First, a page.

Field problem presented: Glenn d’Entremont – Lack of Documentation, Quincy Christmas Count records Dr. Navjot S. Sodhi is currently a Professor of Conservation Ecology at the National University of Singapore. He received his PhD from the University of Saskatchewan. He has been studying the effects of rain forest loss and degradation on Southeast Asian fauna…

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François Vuilleumier – Ernst Mayr, Scientist and Mentor: Does One Live Up to Genius?

May 4, 2009

Field problem presented: David Small – Birds and Powerline Management in the Northeast Kingdom of Vermont Francois Vuilleumier, acclaimed ornithologist and editor-in-chief of the new book Birds of North America, is Curator Emeritus of the Department of Ornithology at the American Museum of Natural History. Author and professor of ornithology Francois Vuilleumier was a student of Ernst…

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Nick Locke – REGUA—Reserva Ecológica Guapiaçu: A successful conservation project in the Atlantic rainforest of SE Brazil

April 6, 2009

Field problem presented: Kim Smith – Breeding Ecology of Early Successional Birds in Western Connecticut Nicholas Locke is president of the Guapiaçu Ecological Reserve (REGUA), located an hour and a half from the city of Rio de Janeiro. REGUA, a grassroots NGO, started in 1996 after a visit by a UK naturalist who saw the…

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Nicholas Rodenhouse – Effects of Climate Change on Migratory Birds

February 2, 2009

Field problem presented: Soheil Zendeh – Take a Second Look (TASL) Nicholas Rodenhouse is Professor of Biological Sciences at Wellesley College where he teaches ecology, organismal biology, conservation biology, and environmental studies. A member of the Wellesley College faculty since 1988, Professor Rodenhouse received a A.B. degree from Hope College in 1977 and an M.A. degree…

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Luis Segura – Argentina: 1000 Birds, and More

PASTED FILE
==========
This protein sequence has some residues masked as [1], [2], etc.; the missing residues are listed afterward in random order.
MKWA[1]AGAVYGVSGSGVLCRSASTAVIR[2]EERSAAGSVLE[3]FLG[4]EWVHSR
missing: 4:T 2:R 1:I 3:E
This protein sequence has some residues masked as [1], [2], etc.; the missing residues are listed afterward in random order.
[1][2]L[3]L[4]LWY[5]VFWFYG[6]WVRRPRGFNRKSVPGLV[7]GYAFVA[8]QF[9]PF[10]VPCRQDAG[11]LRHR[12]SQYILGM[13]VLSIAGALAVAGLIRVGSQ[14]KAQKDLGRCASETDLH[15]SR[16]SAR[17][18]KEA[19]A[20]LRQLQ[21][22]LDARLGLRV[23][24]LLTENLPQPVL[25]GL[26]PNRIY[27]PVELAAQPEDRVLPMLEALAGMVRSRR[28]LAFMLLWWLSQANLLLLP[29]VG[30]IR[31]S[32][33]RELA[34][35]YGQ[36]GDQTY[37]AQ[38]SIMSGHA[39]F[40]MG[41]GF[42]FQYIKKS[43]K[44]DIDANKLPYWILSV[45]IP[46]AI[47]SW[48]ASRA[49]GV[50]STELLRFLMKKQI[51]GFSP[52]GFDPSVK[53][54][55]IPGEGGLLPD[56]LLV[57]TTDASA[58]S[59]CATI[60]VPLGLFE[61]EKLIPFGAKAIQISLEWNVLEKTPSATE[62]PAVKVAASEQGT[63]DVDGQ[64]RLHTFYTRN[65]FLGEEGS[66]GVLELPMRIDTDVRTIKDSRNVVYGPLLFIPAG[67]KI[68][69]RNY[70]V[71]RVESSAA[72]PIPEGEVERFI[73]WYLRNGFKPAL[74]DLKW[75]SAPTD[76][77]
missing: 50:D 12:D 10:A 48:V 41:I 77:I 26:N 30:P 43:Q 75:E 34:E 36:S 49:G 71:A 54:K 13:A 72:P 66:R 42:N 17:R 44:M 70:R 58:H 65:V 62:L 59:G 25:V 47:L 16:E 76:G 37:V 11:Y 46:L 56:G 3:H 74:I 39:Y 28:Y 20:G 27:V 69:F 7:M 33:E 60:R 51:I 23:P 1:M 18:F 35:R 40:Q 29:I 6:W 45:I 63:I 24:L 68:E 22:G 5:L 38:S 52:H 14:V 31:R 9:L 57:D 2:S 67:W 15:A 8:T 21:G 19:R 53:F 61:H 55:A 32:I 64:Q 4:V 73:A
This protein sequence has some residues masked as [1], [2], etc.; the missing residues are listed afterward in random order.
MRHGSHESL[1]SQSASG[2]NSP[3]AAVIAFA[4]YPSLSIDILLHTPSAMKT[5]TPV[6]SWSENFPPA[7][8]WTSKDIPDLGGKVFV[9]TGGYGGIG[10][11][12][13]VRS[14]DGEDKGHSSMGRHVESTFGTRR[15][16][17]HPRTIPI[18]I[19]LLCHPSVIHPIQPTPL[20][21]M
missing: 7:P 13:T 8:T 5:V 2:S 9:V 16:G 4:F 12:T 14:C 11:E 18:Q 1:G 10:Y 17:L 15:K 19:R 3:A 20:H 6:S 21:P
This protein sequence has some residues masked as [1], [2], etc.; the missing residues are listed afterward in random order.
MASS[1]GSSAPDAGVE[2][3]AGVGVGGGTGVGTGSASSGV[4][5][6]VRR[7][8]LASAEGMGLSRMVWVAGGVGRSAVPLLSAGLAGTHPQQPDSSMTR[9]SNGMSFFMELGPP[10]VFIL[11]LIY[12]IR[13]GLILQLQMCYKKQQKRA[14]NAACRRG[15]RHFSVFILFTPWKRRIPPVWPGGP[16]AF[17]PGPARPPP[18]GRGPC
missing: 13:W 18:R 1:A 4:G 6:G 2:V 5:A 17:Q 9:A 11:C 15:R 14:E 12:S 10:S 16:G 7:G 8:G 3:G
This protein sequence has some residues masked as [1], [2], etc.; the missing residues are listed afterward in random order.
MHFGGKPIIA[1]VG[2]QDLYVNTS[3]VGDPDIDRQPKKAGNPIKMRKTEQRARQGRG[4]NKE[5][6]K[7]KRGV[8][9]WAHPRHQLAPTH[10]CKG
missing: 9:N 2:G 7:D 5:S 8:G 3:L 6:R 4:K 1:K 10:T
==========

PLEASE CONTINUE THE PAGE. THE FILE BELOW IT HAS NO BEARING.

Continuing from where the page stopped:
December 1, 2008

Field problem presented: Steve Mirick- Extreme Pelagic Birding Luis Segura has worked in ecotourism and conservation since 1982. He has volunteered in projects oriented to preserve natural ecosystems and wildlife species in his native country, Argentina. He is a member of the Argentine branch of Birdlife International, Asociación Ornitológica del Plata. In his home city, Puerto…

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Stephanie Koch – Shorebirds and People: Studying Seasonal Mudflat use at Monomoy NWR

November 3, 2008

Field problem presented: Vern Laux – Birdquest Stephanie Koch is working towards her PhD by doing research on shorebirds and these days she is soaring in rarified air because she is the only URI student to be awarded a Graduate Research Fellowship from the National Science Foundation. In fact Dr. Peter Paton, chair of the CELS…

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Pamela Rasmussen – History and Mystery: Reevaluating Avian Diversity in South Asia

October 6, 2008

Field problem presented: Robert Kennedy – Nantucket Offshore Wintering Wildfowl: Possible Impacts from Offshore Sand Mining Dr. Pamela Rasmussen’s research focuses on the diversity, vocalizations, taxonomy, and conservation of the avifauna of southern Asia. She recently (2005) co-authored a two-volume book, Birds of South Asia: the Ripley Guide, published in April 2005. She has also worked…